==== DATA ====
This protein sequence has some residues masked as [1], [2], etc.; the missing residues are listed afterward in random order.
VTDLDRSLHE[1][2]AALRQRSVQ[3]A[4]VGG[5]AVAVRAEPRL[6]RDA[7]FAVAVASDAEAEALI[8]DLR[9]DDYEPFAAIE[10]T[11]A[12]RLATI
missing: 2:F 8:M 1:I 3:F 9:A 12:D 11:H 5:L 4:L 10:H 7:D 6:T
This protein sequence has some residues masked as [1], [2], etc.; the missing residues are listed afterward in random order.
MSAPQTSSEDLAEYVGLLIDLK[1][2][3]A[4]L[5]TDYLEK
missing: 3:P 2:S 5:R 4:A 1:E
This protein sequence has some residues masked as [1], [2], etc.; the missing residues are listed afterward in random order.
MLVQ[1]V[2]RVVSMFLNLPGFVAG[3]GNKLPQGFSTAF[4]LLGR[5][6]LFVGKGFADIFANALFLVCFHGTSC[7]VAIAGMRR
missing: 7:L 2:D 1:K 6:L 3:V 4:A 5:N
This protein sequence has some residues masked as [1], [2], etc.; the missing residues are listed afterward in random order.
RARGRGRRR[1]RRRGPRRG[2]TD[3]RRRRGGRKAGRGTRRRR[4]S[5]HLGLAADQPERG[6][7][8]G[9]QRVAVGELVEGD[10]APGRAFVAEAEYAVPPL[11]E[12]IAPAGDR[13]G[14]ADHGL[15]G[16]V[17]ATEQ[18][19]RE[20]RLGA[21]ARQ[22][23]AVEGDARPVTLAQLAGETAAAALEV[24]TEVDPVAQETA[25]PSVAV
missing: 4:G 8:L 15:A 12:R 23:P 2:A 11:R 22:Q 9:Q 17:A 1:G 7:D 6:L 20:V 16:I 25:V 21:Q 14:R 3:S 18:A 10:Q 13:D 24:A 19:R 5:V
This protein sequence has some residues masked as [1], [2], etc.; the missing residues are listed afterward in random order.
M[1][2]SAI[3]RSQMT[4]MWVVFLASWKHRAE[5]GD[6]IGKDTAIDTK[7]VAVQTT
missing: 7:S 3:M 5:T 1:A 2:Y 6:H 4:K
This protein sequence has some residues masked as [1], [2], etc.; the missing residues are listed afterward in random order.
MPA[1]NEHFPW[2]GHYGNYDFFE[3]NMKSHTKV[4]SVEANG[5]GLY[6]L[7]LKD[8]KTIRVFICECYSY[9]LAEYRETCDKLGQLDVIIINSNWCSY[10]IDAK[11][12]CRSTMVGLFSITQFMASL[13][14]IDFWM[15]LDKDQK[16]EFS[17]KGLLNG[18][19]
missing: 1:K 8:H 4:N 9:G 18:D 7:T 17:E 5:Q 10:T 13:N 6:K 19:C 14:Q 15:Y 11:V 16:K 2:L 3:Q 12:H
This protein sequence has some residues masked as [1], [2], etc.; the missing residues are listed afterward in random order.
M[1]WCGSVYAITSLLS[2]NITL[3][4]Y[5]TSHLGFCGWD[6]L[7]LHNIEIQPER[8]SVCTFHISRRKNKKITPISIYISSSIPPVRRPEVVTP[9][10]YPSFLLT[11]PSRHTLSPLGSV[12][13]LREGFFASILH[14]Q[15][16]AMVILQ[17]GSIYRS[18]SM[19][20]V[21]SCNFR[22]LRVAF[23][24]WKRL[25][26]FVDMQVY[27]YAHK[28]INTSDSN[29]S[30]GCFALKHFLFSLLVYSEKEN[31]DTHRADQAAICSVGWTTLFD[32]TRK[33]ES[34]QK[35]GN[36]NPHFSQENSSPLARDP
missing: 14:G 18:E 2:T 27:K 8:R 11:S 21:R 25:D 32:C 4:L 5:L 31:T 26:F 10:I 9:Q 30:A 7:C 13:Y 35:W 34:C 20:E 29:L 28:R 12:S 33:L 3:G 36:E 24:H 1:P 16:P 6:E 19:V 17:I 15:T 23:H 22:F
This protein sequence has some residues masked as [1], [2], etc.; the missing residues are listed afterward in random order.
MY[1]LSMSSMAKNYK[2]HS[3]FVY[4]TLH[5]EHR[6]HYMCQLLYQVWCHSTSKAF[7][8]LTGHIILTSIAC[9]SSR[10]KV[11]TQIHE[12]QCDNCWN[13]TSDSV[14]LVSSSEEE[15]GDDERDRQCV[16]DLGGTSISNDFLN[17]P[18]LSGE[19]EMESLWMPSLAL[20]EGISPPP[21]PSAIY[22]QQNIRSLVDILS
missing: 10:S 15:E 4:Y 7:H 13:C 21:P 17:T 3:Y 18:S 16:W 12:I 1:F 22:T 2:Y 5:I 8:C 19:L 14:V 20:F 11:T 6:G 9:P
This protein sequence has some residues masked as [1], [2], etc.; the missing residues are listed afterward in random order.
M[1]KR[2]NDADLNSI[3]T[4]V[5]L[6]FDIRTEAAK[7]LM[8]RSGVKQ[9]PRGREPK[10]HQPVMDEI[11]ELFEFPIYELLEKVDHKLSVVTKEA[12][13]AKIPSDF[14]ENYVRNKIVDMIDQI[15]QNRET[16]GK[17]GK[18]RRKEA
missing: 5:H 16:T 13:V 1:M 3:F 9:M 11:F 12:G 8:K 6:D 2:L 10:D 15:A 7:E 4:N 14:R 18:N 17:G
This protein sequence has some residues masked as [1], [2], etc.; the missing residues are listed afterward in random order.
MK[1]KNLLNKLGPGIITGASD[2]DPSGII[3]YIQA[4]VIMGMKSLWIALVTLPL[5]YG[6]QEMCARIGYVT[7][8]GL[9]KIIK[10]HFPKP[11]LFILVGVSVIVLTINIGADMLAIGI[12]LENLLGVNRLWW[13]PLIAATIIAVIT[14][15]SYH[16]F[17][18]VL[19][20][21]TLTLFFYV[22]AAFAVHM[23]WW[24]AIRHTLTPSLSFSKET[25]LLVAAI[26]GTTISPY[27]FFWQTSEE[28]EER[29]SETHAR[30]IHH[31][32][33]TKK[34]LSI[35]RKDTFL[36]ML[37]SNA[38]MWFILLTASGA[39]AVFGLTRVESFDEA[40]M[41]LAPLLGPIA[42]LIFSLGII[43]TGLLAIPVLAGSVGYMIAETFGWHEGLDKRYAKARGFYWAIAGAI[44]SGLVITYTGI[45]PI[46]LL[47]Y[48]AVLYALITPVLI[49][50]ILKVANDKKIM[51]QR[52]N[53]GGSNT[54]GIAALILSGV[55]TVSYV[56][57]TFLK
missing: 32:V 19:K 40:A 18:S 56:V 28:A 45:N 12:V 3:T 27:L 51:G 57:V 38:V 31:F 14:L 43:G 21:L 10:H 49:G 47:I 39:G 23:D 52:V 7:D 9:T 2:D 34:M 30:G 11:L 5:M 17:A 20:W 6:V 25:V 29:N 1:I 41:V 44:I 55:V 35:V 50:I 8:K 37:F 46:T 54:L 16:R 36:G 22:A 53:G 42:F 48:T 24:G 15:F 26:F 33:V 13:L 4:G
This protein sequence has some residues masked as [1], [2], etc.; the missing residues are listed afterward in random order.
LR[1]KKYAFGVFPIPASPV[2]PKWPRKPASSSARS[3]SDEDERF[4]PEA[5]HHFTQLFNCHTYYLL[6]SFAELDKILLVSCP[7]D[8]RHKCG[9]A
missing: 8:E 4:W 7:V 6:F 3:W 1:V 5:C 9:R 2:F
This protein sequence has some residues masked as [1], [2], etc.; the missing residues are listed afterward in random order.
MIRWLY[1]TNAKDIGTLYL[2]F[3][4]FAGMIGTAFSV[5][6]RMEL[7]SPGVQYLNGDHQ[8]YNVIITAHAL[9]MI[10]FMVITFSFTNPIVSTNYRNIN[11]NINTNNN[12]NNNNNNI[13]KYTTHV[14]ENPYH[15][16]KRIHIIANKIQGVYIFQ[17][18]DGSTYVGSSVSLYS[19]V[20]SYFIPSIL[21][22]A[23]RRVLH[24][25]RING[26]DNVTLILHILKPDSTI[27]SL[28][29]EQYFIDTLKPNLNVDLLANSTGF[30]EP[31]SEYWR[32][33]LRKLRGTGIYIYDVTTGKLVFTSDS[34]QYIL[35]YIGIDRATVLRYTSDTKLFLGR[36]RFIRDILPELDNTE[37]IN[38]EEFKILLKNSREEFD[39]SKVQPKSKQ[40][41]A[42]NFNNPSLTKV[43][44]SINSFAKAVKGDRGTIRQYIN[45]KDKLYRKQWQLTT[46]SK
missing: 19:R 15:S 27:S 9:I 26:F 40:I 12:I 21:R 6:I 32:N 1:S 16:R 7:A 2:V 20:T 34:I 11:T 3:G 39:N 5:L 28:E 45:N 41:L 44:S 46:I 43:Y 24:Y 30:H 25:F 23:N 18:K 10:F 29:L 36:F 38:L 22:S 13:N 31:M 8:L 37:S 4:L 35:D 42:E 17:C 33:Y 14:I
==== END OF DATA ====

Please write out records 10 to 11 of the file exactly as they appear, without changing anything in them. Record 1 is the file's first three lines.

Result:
This protein sequence has some residues masked as [1], [2], etc.; the missing residues are listed afterward in random order.
MK[1]KNLLNKLGPGIITGASD[2]DPSGII[3]YIQA[4]VIMGMKSLWIALVTLPL[5]YG[6]QEMCARIGYVT[7][8]GL[9]KIIK[10]HFPKP[11]LFILVGVSVIVLTINIGADMLAIGI[12]LENLLGVNRLWW[13]PLIAATIIAVIT[14][15]SYH[16]F[17][18]VL[19][20][21]TLTLFFYV[22]AAFAVHM[23]WW[24]AIRHTLTPSLSFSKET[25]LLVAAI[26]GTTISPY[27]FFWQTSEE[28]EER[29]SETHAR[30]IHH[31][32][33]TKK[34]LSI[35]RKDTFL[36]ML[37]SNA[38]MWFILLTASGA[39]AVFGLTRVESFDEA[40]M[41]LAPLLGPIA[42]LIFSLGII[43]TGLLAIPVLAGSVGYMIAETFGWHEGLDKRYAKARGFYWAIAGAI[44]SGLVITYTGI[45]PI[46]LL[47]Y[48]AVLYALITPVLI[49][50]ILKVANDKKIM[51]QR[52]N[53]GGSNT[54]GIAALILSGV[55]TVSYV[56][57]TFLK
missing: 32:V 19:K 40:A 18:S 56:V 28:A 45:N 12:V 3:T 27:L 51:G 57:V 38:V 31:F 14:L 43:G 21:L 10:H 49:G 47:I 39:G 23:D 52:V 7:D 9:T 2:D 34:M 30:G 11:L 5:M 17:A 20:W 6:V 25:V 29:N 1:I 41:V 44:I 55:V 35:V 50:I 8:K 37:F 46:T 54:L 16:R 36:G 22:A 53:G 42:F 48:T 24:G 15:F 26:F 33:V 13:L 4:G
This protein sequence has some residues masked as [1], [2], etc.; the missing residues are listed afterward in random order.
LR[1]KKYAFGVFPIPASPV[2]PKWPRKPASSSARS[3]SDEDERF[4]PEA[5]HHFTQLFNCHTYYLL[6]SFAELDKILLVSCP[7]D[8]RHKCG[9]A
missing: 8:E 4:W 7:V 6:F 3:W 1:V 5:C 9:R 2:F